NGARMBOONANANT: What football can do

In the middle of the third quarter, when the crowd suddenly realized we had a chance of winning, I noticed a guy about a couple of rows down from me, standing alone in the midst of Yale students. He was bald and stocky, probably in his early 50s. He’d stood up when the announcer asked the fans to recognize veterans who had served the country. Now on his feet again, he was delivering an extended commentary on the state of the game.

“Five years, too much.” “We can do it people.” “Get that damn passing QB back here!” And, after the questionable pass interference call in the fourth quarter, “That ain’t real!”

He did all of this while fidgeting uncontrollably, glancing purposelessly at the empty air, jabbing his stubby fingers skyward.

If I’d seen him anywhere else in the world, I would’ve labeled him crazy. But football does weird things to people. Here, in the middle of the Yale crowd, he was not that “crazy mumbling dude” over there, but one of us, over here. I don’t even know the name of the man, but I felt a surge of respect for him. By the time The Game ended, I actually felt like I knew him like a long-lost friend.

You know, the beauty of sports is the unity it provides. Unity for the sake of unity, not unity towards something else. After all, this year’s Game was supposed to be a slaughter. The books had already been written, and in official predictions, Harvard won by 31 points. Even many Yalies agreed; just look at the ticket sales.

But we pulled off a feat that not even Nate Silver could have predicted. Touchdown after touchdown, we were so indescribably elated that strangers hugged and kissed in the bleachers. It wasn’t weird, too, because we were one and the same, going through ups and downs together, sharing in the exact same human experience.

Yale, we bonded last Saturday.

It’s such a shame that these experiences are rarely found anymore. No longer do masses of students flock to games; athletics has dropped down everyone’s ladder of importance. From the students’ perspective, the reason for this apathy is clear: watching our teams lose isn’t fun. And the teams themselves? They don’t have enough resources to be competitive.

Our glory days may be behind us, but we must now build a quasi-dignified (at least) sports program. On recruitment alone, we’ve failed. Ivy League regulations allow for 230 recruits, but for the class of 2015, we only admitted 77 percent of that cap. The result is tangible, and frankly, embarrassing: our varsity track team doesn’t even have enough bodies to fill all 17 events at a meet. How can we even begin to be competitive when we treat our varsity teams as little more than glorified club sports?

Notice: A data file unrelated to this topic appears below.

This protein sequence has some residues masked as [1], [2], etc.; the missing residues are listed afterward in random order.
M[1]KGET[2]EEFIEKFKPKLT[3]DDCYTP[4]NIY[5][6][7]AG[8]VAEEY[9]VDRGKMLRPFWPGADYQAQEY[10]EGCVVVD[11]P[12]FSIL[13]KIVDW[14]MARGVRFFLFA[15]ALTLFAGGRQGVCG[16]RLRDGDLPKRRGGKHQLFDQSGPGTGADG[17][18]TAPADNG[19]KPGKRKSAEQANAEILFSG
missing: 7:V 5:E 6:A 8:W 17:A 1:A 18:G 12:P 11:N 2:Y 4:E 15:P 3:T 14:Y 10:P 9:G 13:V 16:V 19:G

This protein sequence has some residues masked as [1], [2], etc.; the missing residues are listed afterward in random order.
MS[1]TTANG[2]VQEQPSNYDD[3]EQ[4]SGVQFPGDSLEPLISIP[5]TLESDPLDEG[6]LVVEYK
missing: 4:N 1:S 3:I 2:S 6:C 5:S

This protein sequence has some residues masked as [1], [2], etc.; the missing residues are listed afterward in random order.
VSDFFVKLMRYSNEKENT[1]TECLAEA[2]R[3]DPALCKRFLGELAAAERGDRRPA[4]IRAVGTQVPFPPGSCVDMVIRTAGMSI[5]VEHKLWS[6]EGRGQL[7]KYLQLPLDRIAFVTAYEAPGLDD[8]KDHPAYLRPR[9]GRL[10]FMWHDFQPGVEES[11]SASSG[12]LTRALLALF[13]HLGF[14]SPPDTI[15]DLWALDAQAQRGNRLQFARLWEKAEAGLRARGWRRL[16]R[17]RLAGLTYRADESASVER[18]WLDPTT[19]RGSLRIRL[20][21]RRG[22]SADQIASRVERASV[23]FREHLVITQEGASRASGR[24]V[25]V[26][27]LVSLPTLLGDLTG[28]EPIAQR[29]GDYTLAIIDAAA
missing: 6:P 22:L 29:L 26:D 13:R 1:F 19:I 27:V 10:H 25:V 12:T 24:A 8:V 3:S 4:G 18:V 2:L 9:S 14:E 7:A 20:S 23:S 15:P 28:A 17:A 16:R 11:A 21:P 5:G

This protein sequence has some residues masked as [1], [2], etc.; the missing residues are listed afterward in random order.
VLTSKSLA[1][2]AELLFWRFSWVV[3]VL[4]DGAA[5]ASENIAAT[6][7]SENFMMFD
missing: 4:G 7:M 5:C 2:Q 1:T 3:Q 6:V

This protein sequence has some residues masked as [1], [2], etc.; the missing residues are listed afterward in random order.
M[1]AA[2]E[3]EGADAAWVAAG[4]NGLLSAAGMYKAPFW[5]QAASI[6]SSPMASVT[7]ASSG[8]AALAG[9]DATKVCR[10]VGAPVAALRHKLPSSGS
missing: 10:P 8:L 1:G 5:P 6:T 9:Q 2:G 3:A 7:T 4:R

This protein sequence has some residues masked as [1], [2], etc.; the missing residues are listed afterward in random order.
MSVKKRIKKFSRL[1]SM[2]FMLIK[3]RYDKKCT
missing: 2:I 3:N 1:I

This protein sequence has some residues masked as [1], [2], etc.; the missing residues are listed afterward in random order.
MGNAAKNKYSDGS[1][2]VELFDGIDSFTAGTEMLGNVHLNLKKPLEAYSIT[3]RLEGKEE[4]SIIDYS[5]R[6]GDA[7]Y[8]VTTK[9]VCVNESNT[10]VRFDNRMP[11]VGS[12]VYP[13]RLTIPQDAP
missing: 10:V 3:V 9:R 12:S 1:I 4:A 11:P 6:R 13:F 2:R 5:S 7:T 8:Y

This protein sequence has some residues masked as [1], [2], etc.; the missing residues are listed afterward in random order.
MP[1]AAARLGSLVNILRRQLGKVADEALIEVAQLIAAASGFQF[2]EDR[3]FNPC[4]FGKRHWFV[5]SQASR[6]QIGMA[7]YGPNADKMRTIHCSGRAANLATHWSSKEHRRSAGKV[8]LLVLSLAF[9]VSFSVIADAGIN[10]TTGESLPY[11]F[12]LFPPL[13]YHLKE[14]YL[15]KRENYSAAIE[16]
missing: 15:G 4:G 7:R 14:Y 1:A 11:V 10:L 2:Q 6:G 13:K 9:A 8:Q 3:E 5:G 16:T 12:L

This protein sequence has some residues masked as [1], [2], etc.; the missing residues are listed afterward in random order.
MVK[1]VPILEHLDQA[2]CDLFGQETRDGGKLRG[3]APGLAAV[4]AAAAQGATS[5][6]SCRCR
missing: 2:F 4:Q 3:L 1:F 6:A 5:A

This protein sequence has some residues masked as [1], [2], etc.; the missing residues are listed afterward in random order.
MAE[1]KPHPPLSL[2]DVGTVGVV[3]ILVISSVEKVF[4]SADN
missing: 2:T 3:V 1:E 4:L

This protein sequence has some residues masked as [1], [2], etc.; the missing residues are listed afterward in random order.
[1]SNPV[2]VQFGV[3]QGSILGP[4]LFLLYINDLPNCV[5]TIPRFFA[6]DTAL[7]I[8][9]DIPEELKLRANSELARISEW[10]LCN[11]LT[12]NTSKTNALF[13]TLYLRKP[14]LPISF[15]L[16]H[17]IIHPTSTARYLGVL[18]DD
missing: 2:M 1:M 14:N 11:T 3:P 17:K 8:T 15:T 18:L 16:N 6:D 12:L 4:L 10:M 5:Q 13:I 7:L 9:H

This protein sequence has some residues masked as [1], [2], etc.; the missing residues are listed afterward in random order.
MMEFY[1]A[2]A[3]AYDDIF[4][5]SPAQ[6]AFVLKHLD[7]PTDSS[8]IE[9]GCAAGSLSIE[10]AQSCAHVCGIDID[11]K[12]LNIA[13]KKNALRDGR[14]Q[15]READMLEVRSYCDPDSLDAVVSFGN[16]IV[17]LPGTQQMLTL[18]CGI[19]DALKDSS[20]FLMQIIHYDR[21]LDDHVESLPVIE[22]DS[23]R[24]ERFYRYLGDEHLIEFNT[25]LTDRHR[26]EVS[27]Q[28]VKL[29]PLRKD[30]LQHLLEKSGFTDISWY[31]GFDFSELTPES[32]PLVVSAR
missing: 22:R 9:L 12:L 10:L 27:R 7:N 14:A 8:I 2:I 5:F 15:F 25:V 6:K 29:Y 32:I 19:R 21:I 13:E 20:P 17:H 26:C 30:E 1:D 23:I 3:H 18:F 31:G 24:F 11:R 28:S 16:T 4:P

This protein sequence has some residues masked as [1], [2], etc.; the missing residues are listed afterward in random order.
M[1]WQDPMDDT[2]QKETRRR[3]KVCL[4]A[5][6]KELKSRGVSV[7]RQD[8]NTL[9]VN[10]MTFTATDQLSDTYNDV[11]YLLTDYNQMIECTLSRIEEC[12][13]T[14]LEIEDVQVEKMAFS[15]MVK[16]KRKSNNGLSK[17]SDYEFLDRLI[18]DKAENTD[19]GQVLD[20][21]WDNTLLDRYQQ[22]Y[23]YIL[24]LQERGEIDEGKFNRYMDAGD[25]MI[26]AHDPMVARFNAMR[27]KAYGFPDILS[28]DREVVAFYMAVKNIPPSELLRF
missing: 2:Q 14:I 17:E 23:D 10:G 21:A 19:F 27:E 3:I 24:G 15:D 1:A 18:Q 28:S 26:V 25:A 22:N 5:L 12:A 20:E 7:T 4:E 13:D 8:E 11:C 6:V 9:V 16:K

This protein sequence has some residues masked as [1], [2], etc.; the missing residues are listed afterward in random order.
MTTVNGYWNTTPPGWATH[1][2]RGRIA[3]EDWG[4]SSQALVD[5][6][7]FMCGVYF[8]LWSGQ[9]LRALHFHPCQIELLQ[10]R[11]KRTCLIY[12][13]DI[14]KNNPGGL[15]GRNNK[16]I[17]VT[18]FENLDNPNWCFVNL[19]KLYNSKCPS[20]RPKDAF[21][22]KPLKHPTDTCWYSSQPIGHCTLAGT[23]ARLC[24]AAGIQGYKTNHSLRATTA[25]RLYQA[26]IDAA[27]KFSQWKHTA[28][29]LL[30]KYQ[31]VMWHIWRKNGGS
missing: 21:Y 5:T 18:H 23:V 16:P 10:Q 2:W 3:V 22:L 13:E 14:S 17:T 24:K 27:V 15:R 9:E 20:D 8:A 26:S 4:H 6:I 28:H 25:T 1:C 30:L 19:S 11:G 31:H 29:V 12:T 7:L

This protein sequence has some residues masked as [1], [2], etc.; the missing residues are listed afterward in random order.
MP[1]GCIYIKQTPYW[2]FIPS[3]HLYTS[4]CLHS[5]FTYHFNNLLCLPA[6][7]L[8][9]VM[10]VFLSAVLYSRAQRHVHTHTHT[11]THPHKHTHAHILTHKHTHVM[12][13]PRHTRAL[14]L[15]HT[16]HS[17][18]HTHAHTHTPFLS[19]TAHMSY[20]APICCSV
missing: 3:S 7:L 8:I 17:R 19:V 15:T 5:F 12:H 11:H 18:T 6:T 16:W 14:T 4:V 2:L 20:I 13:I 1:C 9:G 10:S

The overhaul of our athletic program must begin with genuine initiative from the administration. They must acknowledge that sports have value — a value beyond the physical, and a value that needs to be preserved. Athletics give the entire student body a chance to reflect, to experience raw emotions, to get in touch with what it means to be proud, to appreciate a single moment.

I understand concerns about the financial trade-offs between funding athletics and academics. But there are improvements that can be made without sacrificing our academic strength and integrity — starting with a positive shift in attitude. Alumni have heavily criticized President Rick Levin for his comments on athletics. President-elect Salovey can change the tone of his administration by dedicating more attention to our teams, and actually attending the games himself. When small trade-offs must be made, we must remember that the college experience is greater than classes — and Yale’s job is not only to teach us to think, but also how to live as part of a community.

When we lost this past weekend by a sliver, the entire Yale crowd fell silent. The walk out of the stadium felt like hell. It was sickening.

But that’s how it was supposed to be. You only feel sick to your stomach when you know you’ve given it your all, fans and athletes alike. I found grace in the fact that a thousand of my fellow classmates — and, of course, my new veteran friend — felt exactly the same way as I did. In a twisted and wretched way, that solemn walk out was one of the most profoundly beautiful moments I have ever experienced at Yale.

 

Geng Ngarmboonanant is a sophomore in Silliman College. Contact him at wischa.ngarmboonanant@yale.edu .

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